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Trains hauling oil and other flammable material should be better and more frequently inspected, a National Academies of Sciences report out Wednesday says.

Why it matters less today: The amount of oil shipped by rail has dropped 77% since its high in 2015.

Expand chart
Data: U.S. Energy Information Administration; Chart: Lazaro Gamio / Axios

What's driving the drop: "Trains receded into the background after the oil price fell and pipelines started up, both of which took pressure off the rail network," said Kevin Book, managing director of ClearView Energy Partners, an independent research firm.

The backstory: A series of fiery oil-train crashes over the last few years prompted federal regulators to issue a rule, finalized in May 2015, strengthening requirements for trains hauling flammable material like oil and ethanol. President Trump has targeted most Obama administration regulations for repeal, but so far he hasn't said anything about eliminating or scaling back this one.

Pipelines > rail: While rail offers companies more flexibility on where to move oil, pipelines are cheaper and safer, so they're generally preferred as the default oil mover where and when possible, most experts agree. If there's another big oil boom, you can expect oil-by-rail shipments to go back up, and that's where this report's findings and the regulation would come back to the front burner.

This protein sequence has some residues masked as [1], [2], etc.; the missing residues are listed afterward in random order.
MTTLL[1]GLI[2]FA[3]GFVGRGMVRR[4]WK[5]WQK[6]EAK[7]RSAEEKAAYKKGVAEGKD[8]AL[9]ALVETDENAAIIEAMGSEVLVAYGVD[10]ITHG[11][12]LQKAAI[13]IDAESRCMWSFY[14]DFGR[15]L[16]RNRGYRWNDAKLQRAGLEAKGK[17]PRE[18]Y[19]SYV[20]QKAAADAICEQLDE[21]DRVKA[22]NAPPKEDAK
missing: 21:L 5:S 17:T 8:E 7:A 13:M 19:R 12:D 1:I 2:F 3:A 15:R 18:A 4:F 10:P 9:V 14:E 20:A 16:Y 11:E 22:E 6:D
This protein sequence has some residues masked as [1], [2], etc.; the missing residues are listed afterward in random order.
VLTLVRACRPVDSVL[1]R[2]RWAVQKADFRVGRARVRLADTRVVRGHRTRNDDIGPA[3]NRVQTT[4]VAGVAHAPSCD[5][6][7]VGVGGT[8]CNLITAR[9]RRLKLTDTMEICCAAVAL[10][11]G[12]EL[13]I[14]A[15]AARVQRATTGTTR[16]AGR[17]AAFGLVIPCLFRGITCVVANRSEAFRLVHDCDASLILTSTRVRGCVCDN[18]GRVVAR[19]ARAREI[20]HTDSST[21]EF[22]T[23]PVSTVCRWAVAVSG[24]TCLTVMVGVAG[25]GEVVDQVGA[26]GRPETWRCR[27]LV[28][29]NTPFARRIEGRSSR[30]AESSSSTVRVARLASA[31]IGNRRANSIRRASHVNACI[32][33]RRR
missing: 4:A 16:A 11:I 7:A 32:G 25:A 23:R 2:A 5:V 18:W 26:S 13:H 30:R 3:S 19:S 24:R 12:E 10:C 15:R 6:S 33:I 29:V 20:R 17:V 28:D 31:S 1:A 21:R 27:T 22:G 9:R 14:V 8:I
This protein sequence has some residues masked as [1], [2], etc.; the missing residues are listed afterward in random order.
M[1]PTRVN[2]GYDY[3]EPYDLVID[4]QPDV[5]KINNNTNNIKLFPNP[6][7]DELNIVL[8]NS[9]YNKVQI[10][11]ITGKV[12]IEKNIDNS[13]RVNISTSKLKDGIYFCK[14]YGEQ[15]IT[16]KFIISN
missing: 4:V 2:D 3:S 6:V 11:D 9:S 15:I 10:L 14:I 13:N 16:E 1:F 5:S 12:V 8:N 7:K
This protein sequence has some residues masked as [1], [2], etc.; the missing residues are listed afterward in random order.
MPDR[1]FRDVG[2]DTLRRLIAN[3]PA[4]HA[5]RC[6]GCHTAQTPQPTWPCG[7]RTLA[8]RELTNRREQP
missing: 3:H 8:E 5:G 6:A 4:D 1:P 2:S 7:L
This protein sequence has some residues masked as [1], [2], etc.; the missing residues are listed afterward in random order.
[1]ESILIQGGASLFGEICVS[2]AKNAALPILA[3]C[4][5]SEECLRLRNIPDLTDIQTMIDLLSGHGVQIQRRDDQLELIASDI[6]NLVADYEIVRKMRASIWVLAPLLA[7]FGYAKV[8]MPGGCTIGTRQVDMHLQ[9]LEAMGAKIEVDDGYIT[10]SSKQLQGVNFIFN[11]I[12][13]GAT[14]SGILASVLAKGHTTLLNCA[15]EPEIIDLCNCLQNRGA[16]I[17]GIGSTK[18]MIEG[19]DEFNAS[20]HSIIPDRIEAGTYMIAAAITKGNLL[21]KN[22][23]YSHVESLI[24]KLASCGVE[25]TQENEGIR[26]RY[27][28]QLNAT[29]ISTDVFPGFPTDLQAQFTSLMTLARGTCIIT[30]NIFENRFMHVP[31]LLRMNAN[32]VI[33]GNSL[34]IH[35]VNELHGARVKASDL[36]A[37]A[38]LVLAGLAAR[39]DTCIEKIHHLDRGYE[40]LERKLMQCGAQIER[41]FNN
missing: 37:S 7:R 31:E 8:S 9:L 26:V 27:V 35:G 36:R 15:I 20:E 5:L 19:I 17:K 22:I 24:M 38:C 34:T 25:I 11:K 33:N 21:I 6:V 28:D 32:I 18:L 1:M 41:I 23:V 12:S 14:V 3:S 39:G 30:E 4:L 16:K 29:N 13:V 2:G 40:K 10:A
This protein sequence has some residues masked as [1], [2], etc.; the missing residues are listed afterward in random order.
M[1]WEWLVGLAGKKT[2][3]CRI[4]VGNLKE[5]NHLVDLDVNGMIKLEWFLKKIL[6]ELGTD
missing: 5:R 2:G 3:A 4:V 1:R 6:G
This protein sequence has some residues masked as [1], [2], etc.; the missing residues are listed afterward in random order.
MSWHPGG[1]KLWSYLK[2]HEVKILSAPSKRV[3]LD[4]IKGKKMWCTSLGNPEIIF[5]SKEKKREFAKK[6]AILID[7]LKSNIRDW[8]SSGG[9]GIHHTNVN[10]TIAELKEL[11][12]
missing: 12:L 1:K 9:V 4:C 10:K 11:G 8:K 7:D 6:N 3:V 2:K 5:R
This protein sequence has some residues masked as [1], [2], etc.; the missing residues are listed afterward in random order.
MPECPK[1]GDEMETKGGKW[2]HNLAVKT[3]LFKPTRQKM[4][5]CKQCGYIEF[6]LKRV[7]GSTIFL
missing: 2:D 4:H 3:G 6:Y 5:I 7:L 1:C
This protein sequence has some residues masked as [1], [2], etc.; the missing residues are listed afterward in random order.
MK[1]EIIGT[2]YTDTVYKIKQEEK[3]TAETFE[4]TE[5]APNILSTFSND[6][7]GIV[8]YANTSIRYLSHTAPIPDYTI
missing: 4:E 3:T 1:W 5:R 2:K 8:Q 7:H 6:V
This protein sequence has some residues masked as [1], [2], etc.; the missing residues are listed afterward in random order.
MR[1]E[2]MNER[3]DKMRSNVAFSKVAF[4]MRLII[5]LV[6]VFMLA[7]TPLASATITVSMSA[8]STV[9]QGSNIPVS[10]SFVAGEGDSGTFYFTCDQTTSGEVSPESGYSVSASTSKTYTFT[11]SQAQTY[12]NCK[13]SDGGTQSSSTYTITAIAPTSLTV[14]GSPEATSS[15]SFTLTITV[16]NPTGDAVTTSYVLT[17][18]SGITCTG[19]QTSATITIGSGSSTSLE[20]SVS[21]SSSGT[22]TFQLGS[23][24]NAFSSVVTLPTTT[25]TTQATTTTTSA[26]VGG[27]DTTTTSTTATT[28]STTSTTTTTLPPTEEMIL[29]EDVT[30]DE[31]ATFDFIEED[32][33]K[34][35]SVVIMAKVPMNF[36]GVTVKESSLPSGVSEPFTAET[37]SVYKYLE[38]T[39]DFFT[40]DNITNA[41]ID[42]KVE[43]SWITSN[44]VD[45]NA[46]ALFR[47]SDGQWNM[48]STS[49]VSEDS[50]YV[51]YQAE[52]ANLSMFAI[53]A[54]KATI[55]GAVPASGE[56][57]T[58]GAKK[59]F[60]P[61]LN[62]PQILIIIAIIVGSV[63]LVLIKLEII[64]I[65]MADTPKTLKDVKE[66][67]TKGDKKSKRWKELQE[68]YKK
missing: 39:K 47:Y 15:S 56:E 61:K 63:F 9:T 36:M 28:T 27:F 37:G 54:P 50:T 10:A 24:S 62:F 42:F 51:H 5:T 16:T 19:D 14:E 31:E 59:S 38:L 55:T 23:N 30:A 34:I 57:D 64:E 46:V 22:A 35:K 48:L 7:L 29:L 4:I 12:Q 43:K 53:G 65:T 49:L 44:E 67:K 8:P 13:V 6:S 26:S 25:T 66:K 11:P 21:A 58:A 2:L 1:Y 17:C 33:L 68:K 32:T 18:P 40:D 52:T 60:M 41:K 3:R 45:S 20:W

Go deeper:

Go deeper

Updated 9 mins ago - Politics & Policy

Inauguration Day dashboard

U.S. Capitol and stage are lit at sunrise ahead of the inauguration of Joe Biden. Photo: Patrick Semansky - Pool/Getty Images

President Biden has delivered his inaugural address at the Capitol, calling for an end to the politics as total war but warning that "we have far to go" to heal the country.

What's next: Biden and Vice President Harris review readiness of military troops, a long-standing tradition to signify the peaceful transfer of power.

14 mins ago - Politics & Policy

President Joe Biden vows to be “a president for all Americans”

Photo by Alex Wong/Getty Images

President Joe Biden sought to sooth a nation riven by political divisions and a global pandemic, but warned that "we have far to go" to heal the country and defeat a "virus that silently stalks the the country."

The big picture: Moments after taking the oath of office, Biden spoke on the Capitol’s West front, from the very steps that a pro-Trump mob launched an assault on Congress two weeks earlier. They were attempting to overturn an election where Biden defeated former President Donald Trump by more than 7 million votes.

Updated 31 mins ago - Politics & Policy

In photos: The Biden and Harris inauguration

Joe Biden is sworn in as the 46th president of the United States. Photo: Alex Wong/Getty Images

Joe Biden and Kamala Harris were inaugurated as president and vice president respectively in a ceremony at the U.S. Capitol on Wednesday morning.

Why it matters: Top Democrats and Republicans gathered for the peaceful transfer of power only two weeks after an unprecedented siege on the building by Trump supporters to disrupt certification of Biden's victory. Trump did not attend Wednesday's ceremony.